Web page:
Results 1 to 5 of 5

Thread: question for the cross cut sled users here

  1. #1

    question for the cross cut sled users here

    I have a ryobi bt3000 which has been a very good saw and while I'd love to be able to upgrade, I can't afford to right now.

    One thing that I have a love/hate relationship with is the sliding mitre table so as part of building a cabinet for the saw and extending the rails, I'm making some tabletops for it with a couple of t slots(the bt doesn't have mitre slots).
    I'll get the t track and either aluminium or uhmw runners to use and this leads to my question.

    On a regular table saw with mitre slots, do the sled runners just sit in the slot? I'm thinking that if I want say 12" of clearance from the sled fence to the blade, my sled is going to overhang the top by say 4-6 inches and I'm thinking is the sled is going to want to tip up towards me. Does this happen on any of your sleds?
    daiku woodworking

  2. #2
    Join Date
    Oct 2006
    somewhere east of Queen Creek, AZ - South East of Phoenix
    My sled just sit in the slots, The sled is fairly big 42,20 and if I am cutting wide boards It often will end up overhanging a few inches. I've never had a problem with it tipping. Hope this helps. Oh BTW I am using a Jet Contractor saw.
    Last edited by Don Baer; 12-15-2009 at 04:30 PM.
    "There’s a lot of work being done today that doesn’t have any soul in it. The technique may be the utmost perfection, yet it is lifeless. It doesn’t have a soul. I hope my furniture has a soul to it." - Sam Maloof
    The Pessimist complains about the wind; The Optimist expects it to change;The Realist adjusts the sails.~ William Arthur Ward

  3. #3
    Join Date
    Aug 2007
    Reno NV
    I had a bt3000 for a while and I can definitely understand your issues.

    Seemed like no matter what I did, I could not get the sliding miter table to give me truly square cuts. I did make a cross cut jig for it and that helped a lot.

    Even with my G1023, I still use a crosscut jig for most of the square cuts I make. It's also really useful for cutting small pieces, as you can rig it up to have hold downs and such.

    My just rides in the slots, and unless I'm trying to cut something really wide, falling off the front end of the saw is not a big deal.

    Click image for larger version. 

Name:	crosscutjig.jpg 
Views:	70 
Size:	96.2 KB 
ID:	40266
    Programmer - An organism that turns coffee into software.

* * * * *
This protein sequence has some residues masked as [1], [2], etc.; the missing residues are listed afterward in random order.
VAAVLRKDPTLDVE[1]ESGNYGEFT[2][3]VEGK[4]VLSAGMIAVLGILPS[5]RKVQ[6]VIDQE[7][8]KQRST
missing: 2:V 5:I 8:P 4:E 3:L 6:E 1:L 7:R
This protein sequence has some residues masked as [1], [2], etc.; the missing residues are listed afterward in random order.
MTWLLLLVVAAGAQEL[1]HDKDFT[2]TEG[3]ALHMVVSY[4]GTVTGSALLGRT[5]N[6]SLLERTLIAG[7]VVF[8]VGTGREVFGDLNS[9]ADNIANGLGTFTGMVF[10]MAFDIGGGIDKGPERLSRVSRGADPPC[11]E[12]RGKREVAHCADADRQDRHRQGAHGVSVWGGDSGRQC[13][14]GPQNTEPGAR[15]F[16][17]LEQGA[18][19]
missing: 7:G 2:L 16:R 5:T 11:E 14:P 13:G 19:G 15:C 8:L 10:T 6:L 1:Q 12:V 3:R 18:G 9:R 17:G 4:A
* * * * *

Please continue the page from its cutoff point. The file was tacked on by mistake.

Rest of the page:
If all your friends are exactly like you, What an un-interesting life it must be.
    "A door is what a dog is perpetually on the wrong side of" Ogden Nash

  4. #4
    Don / Brent,

    Thanks for the replies.

    I was thinking of making the sled that they had in shopnotes(can't remember the issue but it was for right tilt saws and also had a box joint jig) a few issues back. I was just worried about ending up messing things up with the sled tipping back.
    daiku woodworking

  5. #5
    Join Date
    Apr 2007
    No, not all of SoCal is Los Angeles!
    I have what I think of as a 'regular' sized sled at about 2' x 3' wide. If I am making a 20" cut then yes, the sled begins in a position towards me quite a bit and would fall if not supported. No more than any other long item I might saw; like when ripping long stock. I also have a large sled for cutting larger panels. This has the same issues only greater due to the greater size of the panels being cut.

    Regardless of what sled you make, make your fence adjustable. It will remain usable longer and you will be happier with it in the event that seasonal changes cause things to move. I have used UHMW, straight grained oak and aluminum for runners in various sleds. None of the materials hold an advantage in practice for me. The UHWM and oak are easier to "tune" with a card scraper. The aluminum rail is adjustable but a bit of a pain. . . . on the other hand it has never needed any further adjustment even years after the initial setup.
    Last edited by glenn bradley; 12-15-2009 at 06:57 PM.
    Any sufficiently advanced technology is indistinguishable from magic.
    - Arthur C. Clarke

Similar Threads

  1. Rockler cross-cut sled
    By Tony Maio in forum New Tools
    Replies: 12
    Last Post: 11-12-2008, 03:30 AM
  2. Cross cutting sled
    By Dietrich Trenner in forum General Woodworking Q&A
    Replies: 1
    Last Post: 02-12-2008, 02:50 PM
  3. Cross-cut sled - different way
    By Niki Avrahami in forum Jigs and Fixtures
    Replies: 7
    Last Post: 02-10-2008, 09:52 PM
  4. New Cross Cut Sled - Finally Done!
    By Sean Wright in forum Jigs and Fixtures
    Replies: 21
    Last Post: 11-22-2007, 04:32 PM
  5. Cross-Dowel question
    By Doug Shepard in forum General Woodworking Q&A
    Replies: 5
    Last Post: 09-29-2007, 03:11 PM


Posting Permissions

  • You may not post new threads
  • You may not post replies
  • You may not post attachments
  • You may not edit your posts